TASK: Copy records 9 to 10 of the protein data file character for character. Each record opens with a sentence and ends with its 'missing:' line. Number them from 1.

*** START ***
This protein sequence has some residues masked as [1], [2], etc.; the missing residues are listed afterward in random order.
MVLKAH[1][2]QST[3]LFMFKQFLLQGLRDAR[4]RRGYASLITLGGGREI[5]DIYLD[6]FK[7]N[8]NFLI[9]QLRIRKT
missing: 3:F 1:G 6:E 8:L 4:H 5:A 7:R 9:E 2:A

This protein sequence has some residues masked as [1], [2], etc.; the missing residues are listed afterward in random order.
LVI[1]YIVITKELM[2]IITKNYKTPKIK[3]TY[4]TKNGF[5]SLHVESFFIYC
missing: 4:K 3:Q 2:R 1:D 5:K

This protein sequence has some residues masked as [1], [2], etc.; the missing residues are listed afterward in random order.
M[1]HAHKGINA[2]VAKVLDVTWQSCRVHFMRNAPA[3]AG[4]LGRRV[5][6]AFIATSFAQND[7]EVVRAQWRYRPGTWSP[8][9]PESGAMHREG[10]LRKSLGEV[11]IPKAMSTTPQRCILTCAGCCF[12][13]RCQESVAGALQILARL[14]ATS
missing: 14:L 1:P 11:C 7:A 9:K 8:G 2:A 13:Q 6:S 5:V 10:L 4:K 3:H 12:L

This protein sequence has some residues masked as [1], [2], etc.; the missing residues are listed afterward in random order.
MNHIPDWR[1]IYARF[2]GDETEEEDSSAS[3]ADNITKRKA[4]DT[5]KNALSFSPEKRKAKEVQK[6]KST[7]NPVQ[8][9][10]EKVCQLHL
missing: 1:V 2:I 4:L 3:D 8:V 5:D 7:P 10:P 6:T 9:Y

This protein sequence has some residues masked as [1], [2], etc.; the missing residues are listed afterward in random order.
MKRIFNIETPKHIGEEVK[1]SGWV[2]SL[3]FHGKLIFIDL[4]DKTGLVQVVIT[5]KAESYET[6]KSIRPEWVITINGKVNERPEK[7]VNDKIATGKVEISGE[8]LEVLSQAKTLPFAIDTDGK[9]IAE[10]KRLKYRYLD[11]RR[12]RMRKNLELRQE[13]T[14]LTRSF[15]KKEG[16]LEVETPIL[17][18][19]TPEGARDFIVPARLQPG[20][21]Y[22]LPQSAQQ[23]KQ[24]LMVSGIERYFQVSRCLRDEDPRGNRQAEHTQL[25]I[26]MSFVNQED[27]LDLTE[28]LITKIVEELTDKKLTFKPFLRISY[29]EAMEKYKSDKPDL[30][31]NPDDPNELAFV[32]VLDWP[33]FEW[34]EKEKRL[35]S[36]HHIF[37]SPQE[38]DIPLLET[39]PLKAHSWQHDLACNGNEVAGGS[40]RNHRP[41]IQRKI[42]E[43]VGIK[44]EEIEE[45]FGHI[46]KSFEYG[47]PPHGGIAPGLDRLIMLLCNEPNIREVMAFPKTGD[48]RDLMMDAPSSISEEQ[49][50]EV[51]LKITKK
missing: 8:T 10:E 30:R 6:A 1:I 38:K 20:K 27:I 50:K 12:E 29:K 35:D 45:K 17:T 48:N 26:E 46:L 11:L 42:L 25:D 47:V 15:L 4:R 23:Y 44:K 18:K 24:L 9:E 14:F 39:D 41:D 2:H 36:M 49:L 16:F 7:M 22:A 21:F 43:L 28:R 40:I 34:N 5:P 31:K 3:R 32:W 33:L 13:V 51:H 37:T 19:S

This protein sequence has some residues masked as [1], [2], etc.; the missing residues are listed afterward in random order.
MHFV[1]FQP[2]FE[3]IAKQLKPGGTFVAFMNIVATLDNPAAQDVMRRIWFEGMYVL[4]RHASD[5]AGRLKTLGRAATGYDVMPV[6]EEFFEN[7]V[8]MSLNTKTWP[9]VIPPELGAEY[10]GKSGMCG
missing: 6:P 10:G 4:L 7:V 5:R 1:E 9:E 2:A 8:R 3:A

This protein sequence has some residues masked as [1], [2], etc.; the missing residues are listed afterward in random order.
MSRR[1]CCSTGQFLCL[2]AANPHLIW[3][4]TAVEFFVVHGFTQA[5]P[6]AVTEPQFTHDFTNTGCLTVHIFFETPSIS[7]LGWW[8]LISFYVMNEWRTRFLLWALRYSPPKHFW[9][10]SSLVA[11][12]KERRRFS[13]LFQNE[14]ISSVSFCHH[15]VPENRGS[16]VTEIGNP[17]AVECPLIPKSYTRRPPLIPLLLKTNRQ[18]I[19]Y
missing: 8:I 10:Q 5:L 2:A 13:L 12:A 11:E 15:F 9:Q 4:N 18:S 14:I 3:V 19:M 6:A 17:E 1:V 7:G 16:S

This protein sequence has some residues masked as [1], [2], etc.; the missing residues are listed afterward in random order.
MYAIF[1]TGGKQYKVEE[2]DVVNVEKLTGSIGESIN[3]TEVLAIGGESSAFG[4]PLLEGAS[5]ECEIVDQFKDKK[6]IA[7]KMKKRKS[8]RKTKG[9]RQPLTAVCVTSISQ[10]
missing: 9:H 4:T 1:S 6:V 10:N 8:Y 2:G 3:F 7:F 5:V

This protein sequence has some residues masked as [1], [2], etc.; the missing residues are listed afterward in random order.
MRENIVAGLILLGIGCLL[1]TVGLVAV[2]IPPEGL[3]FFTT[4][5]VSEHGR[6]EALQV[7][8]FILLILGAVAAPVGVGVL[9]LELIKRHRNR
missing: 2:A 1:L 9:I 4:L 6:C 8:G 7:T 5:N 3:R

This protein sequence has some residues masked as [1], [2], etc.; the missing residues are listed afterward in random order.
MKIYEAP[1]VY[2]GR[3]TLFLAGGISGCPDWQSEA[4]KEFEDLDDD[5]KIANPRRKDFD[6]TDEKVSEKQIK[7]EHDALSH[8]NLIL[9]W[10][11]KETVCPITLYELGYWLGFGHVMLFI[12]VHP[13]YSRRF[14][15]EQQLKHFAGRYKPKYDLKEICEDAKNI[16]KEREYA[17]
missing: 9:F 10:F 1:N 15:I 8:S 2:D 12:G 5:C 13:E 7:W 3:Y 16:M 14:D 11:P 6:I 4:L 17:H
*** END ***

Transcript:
This protein sequence has some residues masked as [1], [2], etc.; the missing residues are listed afterward in random order.
MRENIVAGLILLGIGCLL[1]TVGLVAV[2]IPPEGL[3]FFTT[4][5]VSEHGR[6]EALQV[7][8]FILLILGAVAAPVGVGVL[9]LELIKRHRNR
missing: 2:A 1:L 9:I 4:L 6:C 8:G 7:T 5:N 3:R

This protein sequence has some residues masked as [1], [2], etc.; the missing residues are listed afterward in random order.
MKIYEAP[1]VY[2]GR[3]TLFLAGGISGCPDWQSEA[4]KEFEDLDDD[5]KIANPRRKDFD[6]TDEKVSEKQIK[7]EHDALSH[8]NLIL[9]W[10][11]KETVCPITLYELGYWLGFGHVMLFI[12]VHP[13]YSRRF[14][15]EQQLKHFAGRYKPKYDLKEICEDAKNI[16]KEREYA[17]
missing: 9:F 10:F 1:N 15:I 8:S 2:D 12:G 5:C 13:E 7:W 3:Y 16:M 14:D 11:P 6:I 4:L 17:H